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Flour and cornmeal are used almost every day in our household. Baking wheat bread, or cornbread, whipping up a batch of pancakes, muffins, wheat cereal, you name it, we use it.
And since it is used so much, my husband and I decided to invest in a Golden Grain Grinder a long time ago. This grinder has different settings on the back, so you can make a coarse grind or very fine.
One function that made us decide to get this particular grinder is it can run on electricity or manually. Our power goes out often due to snow, winds, etc. so this option was perfect.
Different methods of grinding small grains and corn.
However, different people prefer different methods, and Lewis Legge of Valley City ND uses a “Corona corn mill and then a common window screen to sift out large pieces and unbroken germ which is ground fine in our flour mill. When mixed back together, the texture gives us what we are used to.”
Legge has “been growing 3 varieties, Bloody Butcher, Painted Mountain, and Glass Gem, of which I like the BB best. It’s very colorful cornmeal with red flakes. PM and GG have a slight blue hue, and all have their own flavor. All are organic, and yes, my hoe is shiny. I harvest as late as possible and finish drying inside as kernels must be dry for a good grind.”
Legge explains that “with most commercial meal the germ is sent off for oil processing. That is why commercial meal can be stored so long. No oil means it won’t go rancid but the overall product is not as flavorful.”
Storing small grains and cornmeal
There are different ways of storing ground wheat or cornmeal. We store it in glass gallon jars but Legge says his preferred method is “vacuum packing in 3/4 cup packets (most recipes) helps control oxidation and is premeasured.”
When asked which one he would suggest for others to use he said, “all varieties make tasty and colorful cornbread. I retrieved a cornmeal sugar cookie recipe off the internet which is very good but has enough butter in it to give newborn high cholesterol.” That being said if you make your own butter, you can’t go wrong ;).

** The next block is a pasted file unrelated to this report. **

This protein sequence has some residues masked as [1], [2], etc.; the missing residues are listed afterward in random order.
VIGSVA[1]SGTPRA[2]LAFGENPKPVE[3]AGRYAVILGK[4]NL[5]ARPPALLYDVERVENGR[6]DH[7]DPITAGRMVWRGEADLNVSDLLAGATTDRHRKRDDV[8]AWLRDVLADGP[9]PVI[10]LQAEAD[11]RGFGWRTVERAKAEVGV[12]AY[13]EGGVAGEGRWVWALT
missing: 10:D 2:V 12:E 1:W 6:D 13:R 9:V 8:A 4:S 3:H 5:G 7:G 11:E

With that, let’s get into grinding wheat and heritage corn. The pictures shown are from our last batch and the method we use; however, try whatever method works best for you.
- Your choice grinder
- 1 screen (optional depending on your method or grinder type)
- Glass gallon jars or vacuum packing supplies.
- A marker and tape to mark and date the jars or vacuum-packed bags.
- Step one you want to make sure you have your clean organic wheat, corn, or rye ready. This method is for any small grain.
- Once your corn or grain is ready, plugin or be ready to crank your grinder by hand.
- Now turn it on.
- Fill the hopper with your choice grain or corn, and make sure you have your setting right if using a grinder like the Golden Grain Grinder. We usually process one grain at a time and change the setting on the back of the grinder. This way, one jar gets filled with wheat cereal (a coarser grind) one with wheat flour, and one with cake flour, etc.
- If using the Golden Grain Grinder, it has a tray on the bottom. Take a peak in-between filling the hopper, so you don’t overflow the tray. Once it is full, pull it out and dump your cornmeal or flour into a glass gallon jar or vacuuming pack it.
- Continue with the grinding process until all of your grains or corn are ground. Label your jars or vacuum-packed bags.
That’s it for grinding wheat and heritage corn or other small grains.
The difference between homemade wheat and cornmeal versus store-bought is remarkable. Plus, when you make cornbread the color is fantastic. On Sunday we brought some cornbread into the church when they had a potluck; it was so colorful the ladies put it on the dessert table lol. Add a little butter, honey, or real maple syrup and it might as well be.
Enjoy you all, and remember to stay healthy and free!
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